Vermont Public is independent, community-supported media, serving Vermont with trusted, relevant and essential information. We share stories that bring people together, from every corner of our region. New to Vermont Public? Start here.

© 2024 Vermont Public | 365 Troy Ave. Colchester, VT 05446

Public Files:

For assistance accessing our public files, please contact or call 802-655-9451.
Play Live Radio
Next Up:
0:00 0:00
Available On Air Stations

McQuiston: Paying For Clean Water

The general reaction to Treasurer Beth Pearce’s suggestion that the state cover about a quarter of the massive costs of cleaning up Vermont’s waterways with a de facto increase in the property tax was a collective WHAT???

In a report released in mid-January, Pearce noted that the 20-year total clean water compliance costs are estimated at two point three billion dollars. Revenues for this purpose during that time period are projected at slightly more than one billion, leaving a 20-year total gap of one and a quarter billion dollars.

Even allowing for other revenue sources, Pearce estimates the General Fund cost to average taxpayers will likely be a tidy $25 million or so a year for those 20 years.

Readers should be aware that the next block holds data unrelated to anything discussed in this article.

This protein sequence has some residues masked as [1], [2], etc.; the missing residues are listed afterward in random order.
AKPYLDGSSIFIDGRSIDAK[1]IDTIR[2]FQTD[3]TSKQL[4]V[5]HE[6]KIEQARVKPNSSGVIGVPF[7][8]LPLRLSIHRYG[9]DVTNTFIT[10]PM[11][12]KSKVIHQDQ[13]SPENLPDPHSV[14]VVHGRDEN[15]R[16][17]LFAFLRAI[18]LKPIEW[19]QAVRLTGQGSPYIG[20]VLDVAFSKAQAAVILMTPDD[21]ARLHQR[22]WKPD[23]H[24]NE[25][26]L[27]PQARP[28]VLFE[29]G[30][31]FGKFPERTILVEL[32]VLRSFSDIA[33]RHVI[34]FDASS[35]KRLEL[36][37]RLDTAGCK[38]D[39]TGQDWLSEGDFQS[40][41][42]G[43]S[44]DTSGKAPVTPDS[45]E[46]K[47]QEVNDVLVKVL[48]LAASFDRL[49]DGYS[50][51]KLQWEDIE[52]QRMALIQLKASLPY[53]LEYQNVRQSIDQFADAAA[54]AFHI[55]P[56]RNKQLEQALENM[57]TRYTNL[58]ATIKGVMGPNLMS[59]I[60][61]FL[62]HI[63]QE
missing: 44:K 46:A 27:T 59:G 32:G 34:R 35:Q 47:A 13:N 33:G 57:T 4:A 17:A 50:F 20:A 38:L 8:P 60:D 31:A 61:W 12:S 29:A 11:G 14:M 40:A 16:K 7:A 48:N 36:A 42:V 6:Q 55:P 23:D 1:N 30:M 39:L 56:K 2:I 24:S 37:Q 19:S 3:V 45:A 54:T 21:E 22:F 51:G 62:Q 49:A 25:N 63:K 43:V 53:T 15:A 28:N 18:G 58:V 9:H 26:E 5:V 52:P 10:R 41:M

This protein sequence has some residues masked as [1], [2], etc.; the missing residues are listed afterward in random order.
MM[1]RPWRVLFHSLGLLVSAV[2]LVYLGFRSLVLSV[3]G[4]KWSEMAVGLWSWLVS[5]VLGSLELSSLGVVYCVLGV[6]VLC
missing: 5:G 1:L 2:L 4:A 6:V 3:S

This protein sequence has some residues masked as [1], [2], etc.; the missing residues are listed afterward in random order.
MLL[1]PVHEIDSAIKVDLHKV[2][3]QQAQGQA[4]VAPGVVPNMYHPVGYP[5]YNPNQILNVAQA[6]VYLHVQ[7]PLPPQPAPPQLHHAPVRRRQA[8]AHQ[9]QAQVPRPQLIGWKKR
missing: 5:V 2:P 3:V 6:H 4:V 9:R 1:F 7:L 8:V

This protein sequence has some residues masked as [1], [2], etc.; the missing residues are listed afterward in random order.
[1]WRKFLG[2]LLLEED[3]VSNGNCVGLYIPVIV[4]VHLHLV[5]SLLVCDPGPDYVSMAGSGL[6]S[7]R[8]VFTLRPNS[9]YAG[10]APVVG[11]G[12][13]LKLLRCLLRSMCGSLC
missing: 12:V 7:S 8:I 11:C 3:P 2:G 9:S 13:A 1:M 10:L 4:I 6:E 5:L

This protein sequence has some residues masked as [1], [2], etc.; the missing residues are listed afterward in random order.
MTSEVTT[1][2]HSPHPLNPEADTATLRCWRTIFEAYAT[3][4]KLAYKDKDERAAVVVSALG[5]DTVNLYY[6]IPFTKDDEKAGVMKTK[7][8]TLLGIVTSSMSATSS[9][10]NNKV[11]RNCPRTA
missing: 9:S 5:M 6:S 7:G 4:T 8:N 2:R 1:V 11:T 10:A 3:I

That may still be optimistic, but for now, let’s assume it’s correct.

The Legislature could design a complicated funding formula by using several revenue sources to fill the twenty five million dollar gap. You know - spread the pain around to make it “fair.”

But this would require assigning values to things like impervious surfaces of driveways, roofs and parking lots. It’s enough to make the eyes glaze over, and almost guarantees legal challenges and administrative overhead – at a time when nobody wants another bureaucracy.

A one percent increase in the personal income tax rate would raise just over thirteen million. But as a candidate, Governor Scott vowed not to raise taxes. So even if he were drowning in red ink it’s doubtful he’d reach for the Personal Income tax to save his life.

That leaves using property.

A flat fifty dollar per parcel fee would raise nearly seventeen million. Considering that someone might have a thousand acres and someone else a one-quarter acre lot, it’s not very fair, but 50 bucks a year tacked onto a property tax bill is still only 50 bucks.

And everyone would share in the cost of cleaning up the shared benefit of having cleaner water.

Simpler still, and maybe more fair, would be to add a little bit to the statewide property tax rate. Pearce’s report states that adding one penny would raise $8 million. So we’d just multiply pennies until we got the number we need. The property tax is also deductible, so the federal government would be helping out a little bit too.

And so far, Governor Scott’s reaction to using property is that “Everything has to be on the table.”

Tim McQuiston is editor of Vermont Business Magazine.
Latest Stories